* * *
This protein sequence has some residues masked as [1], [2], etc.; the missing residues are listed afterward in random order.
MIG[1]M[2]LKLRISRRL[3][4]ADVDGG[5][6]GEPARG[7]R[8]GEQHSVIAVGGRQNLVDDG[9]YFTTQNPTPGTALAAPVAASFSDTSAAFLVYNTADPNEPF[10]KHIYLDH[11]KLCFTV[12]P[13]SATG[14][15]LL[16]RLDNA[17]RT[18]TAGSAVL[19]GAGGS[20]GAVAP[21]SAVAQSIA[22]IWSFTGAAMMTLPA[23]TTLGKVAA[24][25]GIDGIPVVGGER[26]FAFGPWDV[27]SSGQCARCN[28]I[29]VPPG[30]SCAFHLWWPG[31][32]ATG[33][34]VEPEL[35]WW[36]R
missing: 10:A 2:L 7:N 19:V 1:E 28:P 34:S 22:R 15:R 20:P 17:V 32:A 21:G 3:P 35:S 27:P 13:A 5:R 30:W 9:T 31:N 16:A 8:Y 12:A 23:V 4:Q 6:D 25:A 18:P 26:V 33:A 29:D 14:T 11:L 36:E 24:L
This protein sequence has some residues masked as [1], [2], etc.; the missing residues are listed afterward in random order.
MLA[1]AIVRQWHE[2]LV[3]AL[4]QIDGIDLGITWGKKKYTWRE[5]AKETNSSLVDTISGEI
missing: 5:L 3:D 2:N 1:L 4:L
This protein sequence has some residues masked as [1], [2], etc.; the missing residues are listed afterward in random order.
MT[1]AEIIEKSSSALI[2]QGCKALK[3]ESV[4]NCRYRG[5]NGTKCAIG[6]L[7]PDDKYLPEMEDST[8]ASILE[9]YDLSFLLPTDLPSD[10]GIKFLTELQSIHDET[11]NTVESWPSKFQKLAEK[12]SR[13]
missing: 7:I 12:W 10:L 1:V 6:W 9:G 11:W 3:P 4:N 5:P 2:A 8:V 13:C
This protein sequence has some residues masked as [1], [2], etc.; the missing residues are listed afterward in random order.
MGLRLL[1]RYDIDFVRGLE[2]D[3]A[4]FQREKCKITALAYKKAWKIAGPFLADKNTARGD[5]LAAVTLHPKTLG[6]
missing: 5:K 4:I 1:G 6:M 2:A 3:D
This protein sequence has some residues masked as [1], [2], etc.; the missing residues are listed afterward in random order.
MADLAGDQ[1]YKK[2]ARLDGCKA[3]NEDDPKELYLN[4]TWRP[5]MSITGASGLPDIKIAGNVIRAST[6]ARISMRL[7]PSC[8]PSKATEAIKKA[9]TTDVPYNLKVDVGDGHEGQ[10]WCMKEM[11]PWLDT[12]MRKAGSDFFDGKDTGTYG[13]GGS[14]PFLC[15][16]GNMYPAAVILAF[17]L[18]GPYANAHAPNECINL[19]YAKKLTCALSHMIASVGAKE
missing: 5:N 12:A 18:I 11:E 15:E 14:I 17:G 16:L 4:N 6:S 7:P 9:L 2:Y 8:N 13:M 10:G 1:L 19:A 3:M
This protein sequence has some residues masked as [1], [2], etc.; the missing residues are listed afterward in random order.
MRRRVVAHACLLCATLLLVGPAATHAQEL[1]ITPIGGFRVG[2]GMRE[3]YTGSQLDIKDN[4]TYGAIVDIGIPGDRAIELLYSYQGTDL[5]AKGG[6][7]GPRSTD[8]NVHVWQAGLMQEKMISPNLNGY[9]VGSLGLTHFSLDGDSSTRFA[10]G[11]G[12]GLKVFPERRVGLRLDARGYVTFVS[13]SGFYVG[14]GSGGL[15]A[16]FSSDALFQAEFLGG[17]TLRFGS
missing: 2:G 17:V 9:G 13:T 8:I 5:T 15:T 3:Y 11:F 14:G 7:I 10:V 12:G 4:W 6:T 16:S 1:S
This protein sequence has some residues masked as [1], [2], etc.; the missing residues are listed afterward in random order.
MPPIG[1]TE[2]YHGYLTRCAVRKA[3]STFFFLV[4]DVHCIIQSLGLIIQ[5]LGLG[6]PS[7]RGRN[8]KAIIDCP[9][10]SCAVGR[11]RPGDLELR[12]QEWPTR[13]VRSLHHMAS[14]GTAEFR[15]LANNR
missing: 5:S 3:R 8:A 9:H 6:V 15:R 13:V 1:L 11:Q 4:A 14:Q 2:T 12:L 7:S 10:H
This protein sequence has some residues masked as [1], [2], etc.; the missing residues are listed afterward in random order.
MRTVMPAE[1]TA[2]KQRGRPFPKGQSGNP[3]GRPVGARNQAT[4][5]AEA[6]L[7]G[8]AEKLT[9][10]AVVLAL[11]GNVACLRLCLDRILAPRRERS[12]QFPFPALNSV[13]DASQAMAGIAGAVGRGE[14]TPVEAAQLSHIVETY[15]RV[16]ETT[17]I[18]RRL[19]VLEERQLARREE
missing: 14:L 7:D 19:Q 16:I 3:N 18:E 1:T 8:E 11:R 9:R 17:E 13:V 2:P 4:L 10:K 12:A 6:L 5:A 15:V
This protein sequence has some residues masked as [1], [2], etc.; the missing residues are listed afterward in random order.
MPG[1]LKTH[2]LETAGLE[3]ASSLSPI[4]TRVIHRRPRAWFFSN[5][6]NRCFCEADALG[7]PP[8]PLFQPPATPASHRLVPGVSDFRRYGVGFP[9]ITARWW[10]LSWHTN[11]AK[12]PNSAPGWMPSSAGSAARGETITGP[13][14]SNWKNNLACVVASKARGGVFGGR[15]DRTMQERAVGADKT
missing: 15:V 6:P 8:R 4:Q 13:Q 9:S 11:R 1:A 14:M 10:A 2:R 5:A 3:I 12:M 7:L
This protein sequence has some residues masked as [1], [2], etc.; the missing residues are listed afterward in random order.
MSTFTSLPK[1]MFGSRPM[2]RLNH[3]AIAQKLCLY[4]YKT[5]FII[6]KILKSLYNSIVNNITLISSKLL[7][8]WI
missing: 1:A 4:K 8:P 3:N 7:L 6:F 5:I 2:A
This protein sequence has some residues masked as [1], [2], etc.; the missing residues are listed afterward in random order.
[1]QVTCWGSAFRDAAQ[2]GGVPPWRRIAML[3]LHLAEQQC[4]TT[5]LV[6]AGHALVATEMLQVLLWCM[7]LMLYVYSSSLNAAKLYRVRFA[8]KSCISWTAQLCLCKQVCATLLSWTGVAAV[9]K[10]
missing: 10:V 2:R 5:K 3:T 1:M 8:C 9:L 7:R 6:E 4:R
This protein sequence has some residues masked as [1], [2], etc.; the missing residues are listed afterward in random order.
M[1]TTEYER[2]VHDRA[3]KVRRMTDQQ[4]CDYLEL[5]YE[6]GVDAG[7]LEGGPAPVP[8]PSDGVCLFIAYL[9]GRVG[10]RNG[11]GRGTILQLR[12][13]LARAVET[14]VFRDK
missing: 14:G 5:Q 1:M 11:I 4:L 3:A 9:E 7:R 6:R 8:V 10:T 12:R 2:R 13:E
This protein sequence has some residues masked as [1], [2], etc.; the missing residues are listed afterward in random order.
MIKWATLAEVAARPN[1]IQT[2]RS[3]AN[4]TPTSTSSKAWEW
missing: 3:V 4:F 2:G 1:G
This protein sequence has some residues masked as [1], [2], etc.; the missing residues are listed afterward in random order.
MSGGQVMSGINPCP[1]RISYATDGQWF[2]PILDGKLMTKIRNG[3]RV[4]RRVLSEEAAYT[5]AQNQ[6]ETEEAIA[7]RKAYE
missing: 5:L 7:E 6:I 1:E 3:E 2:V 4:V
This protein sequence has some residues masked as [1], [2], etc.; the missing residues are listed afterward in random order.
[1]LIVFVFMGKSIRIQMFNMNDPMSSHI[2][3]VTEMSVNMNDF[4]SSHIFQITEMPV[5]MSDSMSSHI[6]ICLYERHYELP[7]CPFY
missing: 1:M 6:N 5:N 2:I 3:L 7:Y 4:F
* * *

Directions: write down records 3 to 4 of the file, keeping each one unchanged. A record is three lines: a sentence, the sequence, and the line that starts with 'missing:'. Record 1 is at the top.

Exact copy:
This protein sequence has some residues masked as [1], [2], etc.; the missing residues are listed afterward in random order.
MT[1]AEIIEKSSSALI[2]QGCKALK[3]ESV[4]NCRYRG[5]NGTKCAIG[6]L[7]PDDKYLPEMEDST[8]ASILE[9]YDLSFLLPTDLPSD[10]GIKFLTELQSIHDET[11]NTVESWPSKFQKLAEK[12]SR[13]
missing: 7:I 12:W 10:L 1:V 6:W 9:G 11:W 3:P 4:N 5:P 2:A 8:V 13:C
This protein sequence has some residues masked as [1], [2], etc.; the missing residues are listed afterward in random order.
MGLRLL[1]RYDIDFVRGLE[2]D[3]A[4]FQREKCKITALAYKKAWKIAGPFLADKNTARGD[5]LAAVTLHPKTLG[6]
missing: 5:K 4:I 1:G 6:M 2:A 3:D